Well, there's Rob, Dan, Akuzawa, Tohei, me, and many, many more who all agree with a couple of general concepts that *define* what is going on. Then there's you. If you really understood the concepts, the general descriptions would have been obvious to you. You don't. You need lessons. Protesting that this is all a matter of terms and implying that you really understand it, yada, yada, yada, have gotten you nowhere. Most of all, to continue trying to argue that you do understand when you clearly don't is a waste of time. Most of all, it wastes yours. By implication, it wastes your students', too.

You think Chinese and Japanese would cavil over the terms, in the practical sense? Really?

http://www.neijia.com/0.jpg
http://www.neijia.com/backbow.jpg

Regards,

Mike Sigman
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Old 05-15-2008, 04:27 PM   #34
Erick Mead
 
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Re: Taiji Motion study

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Mike Sigman wrote: View Post
... You need lessons. ...
I do what I do, I see what I see, I know what I know, and I express what I express. I make a living being told I am not only wrong, but embarassingly wrong about fifty times a week, so get in line, but somehow, despite all the wasted rhetoric, at the end of the day, it doesn't usually turn out that way, or I wouldn't stay in the fray in the first place.

Quote:
Mike Sigman wrote: View Post
You think Chinese and Japanese would cavil over the terms, in the practical sense? Really?
Yes, really, and rather deeply. Since at least the mid-nineteenth century. Read Kojiki-Den, and any number of other Kokugaku writers from Norinaga, Atsutane etc. That text in particular has some importance to the Aikido side of the table, and has issues that need to be reconciled in light of their scholarship (and its influence, which are not always the same thing).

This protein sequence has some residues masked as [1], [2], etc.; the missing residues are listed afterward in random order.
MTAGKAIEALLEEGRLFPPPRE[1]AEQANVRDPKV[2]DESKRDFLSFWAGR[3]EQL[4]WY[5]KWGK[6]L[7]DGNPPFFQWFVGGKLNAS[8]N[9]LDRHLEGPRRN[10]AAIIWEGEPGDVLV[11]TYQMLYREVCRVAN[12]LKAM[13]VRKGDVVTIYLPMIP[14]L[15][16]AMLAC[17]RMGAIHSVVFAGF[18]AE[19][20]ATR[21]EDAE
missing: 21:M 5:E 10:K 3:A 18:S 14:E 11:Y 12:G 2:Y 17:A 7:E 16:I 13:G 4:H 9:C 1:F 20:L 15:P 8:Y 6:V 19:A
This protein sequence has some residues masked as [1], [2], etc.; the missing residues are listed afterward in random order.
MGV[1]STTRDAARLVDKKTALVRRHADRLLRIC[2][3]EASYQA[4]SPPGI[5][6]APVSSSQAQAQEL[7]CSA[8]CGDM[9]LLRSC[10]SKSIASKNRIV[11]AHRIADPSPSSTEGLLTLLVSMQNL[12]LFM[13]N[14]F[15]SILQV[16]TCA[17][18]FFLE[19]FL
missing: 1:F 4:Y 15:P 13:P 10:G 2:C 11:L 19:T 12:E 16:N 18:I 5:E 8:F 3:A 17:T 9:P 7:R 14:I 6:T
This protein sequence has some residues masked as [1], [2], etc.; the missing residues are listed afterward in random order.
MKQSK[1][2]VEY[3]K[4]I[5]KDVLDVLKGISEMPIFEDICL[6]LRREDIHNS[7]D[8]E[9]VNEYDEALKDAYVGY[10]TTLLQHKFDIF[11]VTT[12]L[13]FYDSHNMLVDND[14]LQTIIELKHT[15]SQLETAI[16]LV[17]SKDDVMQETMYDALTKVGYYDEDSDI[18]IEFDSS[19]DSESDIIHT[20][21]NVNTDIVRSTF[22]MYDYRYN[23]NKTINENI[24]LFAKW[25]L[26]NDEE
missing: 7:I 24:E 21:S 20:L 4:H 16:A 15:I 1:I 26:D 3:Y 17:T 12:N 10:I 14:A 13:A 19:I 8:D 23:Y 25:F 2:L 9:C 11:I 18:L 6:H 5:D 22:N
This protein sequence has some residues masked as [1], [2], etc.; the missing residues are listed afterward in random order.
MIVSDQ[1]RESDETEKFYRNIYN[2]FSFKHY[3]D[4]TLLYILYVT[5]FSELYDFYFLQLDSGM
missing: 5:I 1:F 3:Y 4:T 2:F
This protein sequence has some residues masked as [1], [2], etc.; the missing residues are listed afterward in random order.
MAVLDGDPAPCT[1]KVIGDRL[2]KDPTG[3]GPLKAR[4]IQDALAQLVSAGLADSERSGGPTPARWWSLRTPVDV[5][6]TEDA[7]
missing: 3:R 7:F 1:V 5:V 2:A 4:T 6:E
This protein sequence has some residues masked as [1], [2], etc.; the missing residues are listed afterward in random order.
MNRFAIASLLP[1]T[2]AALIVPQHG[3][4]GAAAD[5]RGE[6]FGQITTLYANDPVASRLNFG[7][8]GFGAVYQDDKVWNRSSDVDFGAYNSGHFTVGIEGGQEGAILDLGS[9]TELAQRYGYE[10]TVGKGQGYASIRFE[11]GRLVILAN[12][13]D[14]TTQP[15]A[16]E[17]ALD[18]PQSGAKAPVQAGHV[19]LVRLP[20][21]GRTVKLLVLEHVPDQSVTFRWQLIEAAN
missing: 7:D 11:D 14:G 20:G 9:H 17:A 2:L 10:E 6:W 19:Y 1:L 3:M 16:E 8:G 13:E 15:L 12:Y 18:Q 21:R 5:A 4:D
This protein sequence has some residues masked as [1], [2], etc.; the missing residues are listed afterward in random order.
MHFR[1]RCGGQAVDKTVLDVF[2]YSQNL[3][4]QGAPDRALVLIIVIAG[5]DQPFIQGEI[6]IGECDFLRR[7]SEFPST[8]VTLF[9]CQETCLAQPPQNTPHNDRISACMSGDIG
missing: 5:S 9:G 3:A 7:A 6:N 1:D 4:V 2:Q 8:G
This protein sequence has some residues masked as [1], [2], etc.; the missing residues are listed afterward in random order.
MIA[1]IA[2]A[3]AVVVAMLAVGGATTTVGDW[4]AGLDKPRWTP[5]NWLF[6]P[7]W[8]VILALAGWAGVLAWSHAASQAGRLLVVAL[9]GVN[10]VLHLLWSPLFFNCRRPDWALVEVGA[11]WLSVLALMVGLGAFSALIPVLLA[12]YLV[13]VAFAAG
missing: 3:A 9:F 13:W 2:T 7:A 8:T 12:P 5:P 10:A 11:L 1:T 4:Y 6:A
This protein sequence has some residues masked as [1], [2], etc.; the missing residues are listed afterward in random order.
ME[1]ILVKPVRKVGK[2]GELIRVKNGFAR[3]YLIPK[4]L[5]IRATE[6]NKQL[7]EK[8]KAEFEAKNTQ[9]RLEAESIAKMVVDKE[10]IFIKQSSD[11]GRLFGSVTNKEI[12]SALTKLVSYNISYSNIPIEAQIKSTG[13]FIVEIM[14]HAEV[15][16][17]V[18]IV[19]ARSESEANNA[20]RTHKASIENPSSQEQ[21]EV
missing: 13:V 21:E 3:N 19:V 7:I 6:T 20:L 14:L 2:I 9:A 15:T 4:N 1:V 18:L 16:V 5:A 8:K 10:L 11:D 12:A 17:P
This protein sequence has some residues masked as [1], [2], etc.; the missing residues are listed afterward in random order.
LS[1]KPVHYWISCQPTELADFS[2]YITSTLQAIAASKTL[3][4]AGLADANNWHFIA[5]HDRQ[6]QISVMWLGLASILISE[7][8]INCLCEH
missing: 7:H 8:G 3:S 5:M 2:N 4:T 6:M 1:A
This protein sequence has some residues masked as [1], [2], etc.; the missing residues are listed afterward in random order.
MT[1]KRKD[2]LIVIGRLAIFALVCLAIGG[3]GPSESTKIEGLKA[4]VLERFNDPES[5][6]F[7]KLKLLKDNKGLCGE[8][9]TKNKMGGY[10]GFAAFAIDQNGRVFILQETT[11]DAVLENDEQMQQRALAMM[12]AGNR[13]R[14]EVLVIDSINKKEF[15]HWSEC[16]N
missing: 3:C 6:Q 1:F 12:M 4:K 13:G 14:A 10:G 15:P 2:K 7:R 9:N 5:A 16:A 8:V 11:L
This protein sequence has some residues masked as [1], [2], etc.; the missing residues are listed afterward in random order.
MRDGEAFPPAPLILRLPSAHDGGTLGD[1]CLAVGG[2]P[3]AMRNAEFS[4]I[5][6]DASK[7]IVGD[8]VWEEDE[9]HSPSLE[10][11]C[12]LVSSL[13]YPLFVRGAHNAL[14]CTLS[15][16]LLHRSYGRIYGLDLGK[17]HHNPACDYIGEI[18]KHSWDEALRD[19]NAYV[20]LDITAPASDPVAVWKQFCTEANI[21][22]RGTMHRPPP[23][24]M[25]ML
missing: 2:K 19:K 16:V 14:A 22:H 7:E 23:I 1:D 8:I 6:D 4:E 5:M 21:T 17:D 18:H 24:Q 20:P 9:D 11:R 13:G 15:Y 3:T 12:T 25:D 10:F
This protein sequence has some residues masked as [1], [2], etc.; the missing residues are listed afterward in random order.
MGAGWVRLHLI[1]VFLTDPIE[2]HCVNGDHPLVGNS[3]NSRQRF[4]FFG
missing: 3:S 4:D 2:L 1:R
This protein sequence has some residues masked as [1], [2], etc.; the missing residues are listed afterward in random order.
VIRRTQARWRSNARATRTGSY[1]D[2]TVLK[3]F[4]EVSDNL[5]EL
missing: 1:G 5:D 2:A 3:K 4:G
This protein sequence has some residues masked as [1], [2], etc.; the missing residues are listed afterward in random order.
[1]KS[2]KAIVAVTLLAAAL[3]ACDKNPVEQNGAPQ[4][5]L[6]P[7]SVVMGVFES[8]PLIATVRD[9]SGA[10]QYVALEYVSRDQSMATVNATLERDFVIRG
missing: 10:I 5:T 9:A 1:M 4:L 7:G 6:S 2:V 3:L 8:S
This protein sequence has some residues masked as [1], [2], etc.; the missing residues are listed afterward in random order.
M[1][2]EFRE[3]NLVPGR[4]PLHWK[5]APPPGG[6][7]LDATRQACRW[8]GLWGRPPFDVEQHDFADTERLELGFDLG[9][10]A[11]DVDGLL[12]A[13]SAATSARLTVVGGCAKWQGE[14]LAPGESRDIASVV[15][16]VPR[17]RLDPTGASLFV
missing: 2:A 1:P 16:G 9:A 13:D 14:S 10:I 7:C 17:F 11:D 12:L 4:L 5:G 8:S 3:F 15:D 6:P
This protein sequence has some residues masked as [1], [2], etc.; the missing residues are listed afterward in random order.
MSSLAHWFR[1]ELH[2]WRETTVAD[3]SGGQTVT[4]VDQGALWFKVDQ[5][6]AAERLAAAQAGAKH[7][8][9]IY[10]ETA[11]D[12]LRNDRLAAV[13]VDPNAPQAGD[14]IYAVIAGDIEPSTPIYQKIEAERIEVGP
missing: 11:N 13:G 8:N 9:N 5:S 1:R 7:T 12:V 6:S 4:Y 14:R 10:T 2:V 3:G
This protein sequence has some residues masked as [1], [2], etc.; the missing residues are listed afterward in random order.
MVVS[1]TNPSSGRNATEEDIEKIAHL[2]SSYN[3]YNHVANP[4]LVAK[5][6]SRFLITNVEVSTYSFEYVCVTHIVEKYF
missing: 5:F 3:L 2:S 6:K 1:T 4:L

Seems the Taiji figure in the second backbow illustration of the dynamic underwent a 180 degree rotation. What would one use to describe that dynamic in terms of the physics --- hmmm? Too bad we don't have a Western name for mass undergoing rotations or cyclic displacements or a tendency to do so... really too bad --- Oh wait, silly me, we do -- angular momentum and moments ...

And as to the first, it is a moment diagram -- upper lateral rightward moment received by taking up momentum in the spine torque (stored moment) and thus right/down rotation tendency at the top, equal left/up rotation at the bottom and dispose the undercarriage to let the left/upward rotation resolve through the arm receiving the input push -- the same 180 degree rotation of effective moment as the Taiji illustrated in the second diagram.

Got more?

Cordially,

Erick Mead
一隻狗可久里馬房但他也不是馬的.
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Old 05-15-2008, 05:01 PM   #35
Mike Sigman
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Re: Taiji Motion study

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Erick Mead wrote: View Post
That text in particular has some importance to the Aikido side of the table,
Frankly, given that you don't understand what ki and kokyu really are, what good does "that text" do you? As I've pointed out a number of times, it's a common theme among Chinese and Japanese that people who can read the common language do not have the background, knowledge of idiom, knowledge of folklore, etc., to read the old texts in the way they were meant. I also mentioned that it is very common in my contacts in the martial-arts world to see some rather ego-centric people who disregard the comedic value of the above scene and prance right ahead.
Quote: